He actually whistled out loud at this find. If he remembered correctly (and when it came to his portfolio work, he did), this contained his redesign of the academy’s main atrium—a project that had kept him amused during his long internship hours at the graphic design company where he’d worked the summer after sophomore year. He leaned against the car and slid down to the ground as he opened it. Everything else in the leather-bound folder had been scanned or otherwise digitized for his web portfolio, and none of this had seen the light of day since he left it in the car at the end of the summer. Dazed, he flipped through logos and mastheads he’d designed (back before he’d branched out to fonts besides his standard Century Gothic, sans-serif and classy), sketches of Manhattan buildings outside his office, and last but certainly not least the mockups of the atrium. He’d known at the time that reconstructing the atrium to follow his design would require an impossible amount of resources that the academy simply didn’t have, but impossibility never stopped him from dreaming. He still remembered sitting at a bench on the third level with Derek, pointing out the revisions he’d planned on these sheets in his lost portfolio.
“So you’re planning on removing the staff residences over there to let more light in?” Derek had asked. “Just what do you think the tenured staff will say when you move them into freshman doubles?”
Jay waved him off as he laid out his plan for an asymmetric design across the far wall by constructing irregular balconies. After a while, Derek just sat there with a huge grin on his face. “I think you’ve found your calling,” he said.
And Derek was right. Two years of graphic design had grown to bore him, and his mild fascination with buildings soon erupted into full-blown enthusiasm for architectural design. He liked the challenge set forth in designing a building—the challenges in balancing functionality with aesthetics. Carefully he set aside the portfolio next to his stack of books and turned to Wilson’s backseat with a new sense of contemplation. What other entrenched mementos from his past were trapped amid the junk?
Most of the papers and trash in the backseat were easy to sort now: old maps, receipts, take-out menus, Spanish homework… but halfway through tossing out the maps he paused. Normally he kept his maps in the glove compartment (the one sanctuary of cleanliness in Wilson’s entire interior) so why weren’t these in there? He laid them out by geographical location on the driveway—NYC/New Jersey, Philadelphia and surrounding cities, Annapolis, D.C., D.C. Museums, Virginia/West Virginia/North Carolina… These were left over from his tour of the East Coast with Leo right before their senior year of high school. Their combined efforts led to the infamous joint coffee spill and the collection of sunflower seeds trapped in the floor mats, not to mention the stack of museum brochures accumulating next to the CD pile. Jay’s non-portfolio sketches from that summer had been scattered in the backseat, and Leo had riffled through them admiringly before accidentally sitting on all of it during one hurried escape from the Smithsonian National Museum of Natural History. Smiling, Jay gathered up the maps and tossed them in the trash pile. He wouldn’t need these in California.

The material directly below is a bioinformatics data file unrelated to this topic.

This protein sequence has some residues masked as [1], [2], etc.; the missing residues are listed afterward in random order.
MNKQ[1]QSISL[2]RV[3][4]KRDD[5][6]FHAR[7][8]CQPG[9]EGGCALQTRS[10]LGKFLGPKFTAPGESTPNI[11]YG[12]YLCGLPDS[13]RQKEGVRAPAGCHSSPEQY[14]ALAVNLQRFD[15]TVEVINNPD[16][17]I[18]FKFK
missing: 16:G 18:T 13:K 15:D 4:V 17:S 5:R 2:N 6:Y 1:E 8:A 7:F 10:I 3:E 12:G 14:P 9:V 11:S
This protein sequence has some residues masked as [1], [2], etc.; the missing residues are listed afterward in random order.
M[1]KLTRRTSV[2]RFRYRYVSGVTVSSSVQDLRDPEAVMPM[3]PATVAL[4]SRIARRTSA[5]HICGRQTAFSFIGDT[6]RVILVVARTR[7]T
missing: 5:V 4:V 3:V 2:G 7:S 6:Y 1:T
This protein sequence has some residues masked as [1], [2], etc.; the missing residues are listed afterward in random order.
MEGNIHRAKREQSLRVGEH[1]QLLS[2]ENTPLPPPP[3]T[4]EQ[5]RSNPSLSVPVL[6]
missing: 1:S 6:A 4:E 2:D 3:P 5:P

The backseat continued coughing up bits of nostalgia while the upholstery gradually came unmasked. He found two paper report cards (this was before the academy emailed grades home) including his first and only C+, a result of his and Leo’s second-year Spanish final video project on the Cuban Missile Crisis in telenovela form. He also found the DVD of the project that he’d apparently saved for posterity. Wedged under his Humanities reader, he finally found his favorite dress shirt, although it could only have gotten there if someone (like Blair, his now ex-girlfriend) had hidden it there. The missing poker chips from Derek’s set turned up under a crushed 132-color set of Prismacolor pencils.
It was late afternoon by the time Jay lugged the vacuum cleaner out to the driveway. The car wash would be closed by the time he got there, and he didn’t mind vacuuming Wilson himself. It caught the receipts and post-its in the front seat, leaving Jay to throw out the empty milkshake cups by hand. Even over the droning of the vacuum, it sounded like gravel was coming up out of the carpeted floor mats and spastically bouncing up the hose to the bag. He didn’t want to think about how long the food crumbs had been there as he sucked them out of the backseat.
When he was done, the car was clean for the first time in years. There was still a weird stain from the coffee on one of the floor mats, and a piece of gum that wouldn’t part with the back of the passenger seat left a neon blue splash of color on the tan upholstery, but all in all the car was clean.
Jay made his way down the driveway, each hand laden with a trash bag full of junk that hours before had filled the backseat of his car to capacity. He couldn’t help thinking, as he looked back at his forlorn car sitting in the driveway in the last of the daylight that it wasn’t quite Wilson anymore. Soon this unfamiliar car would be shipped off to California, where his college friends would judge him for its Honda Accord-ness and nothing else.
He pulled out his phone.
“Leo, it’s me. Call Derek and tell him to book a flight—we’re taking a road trip to California.”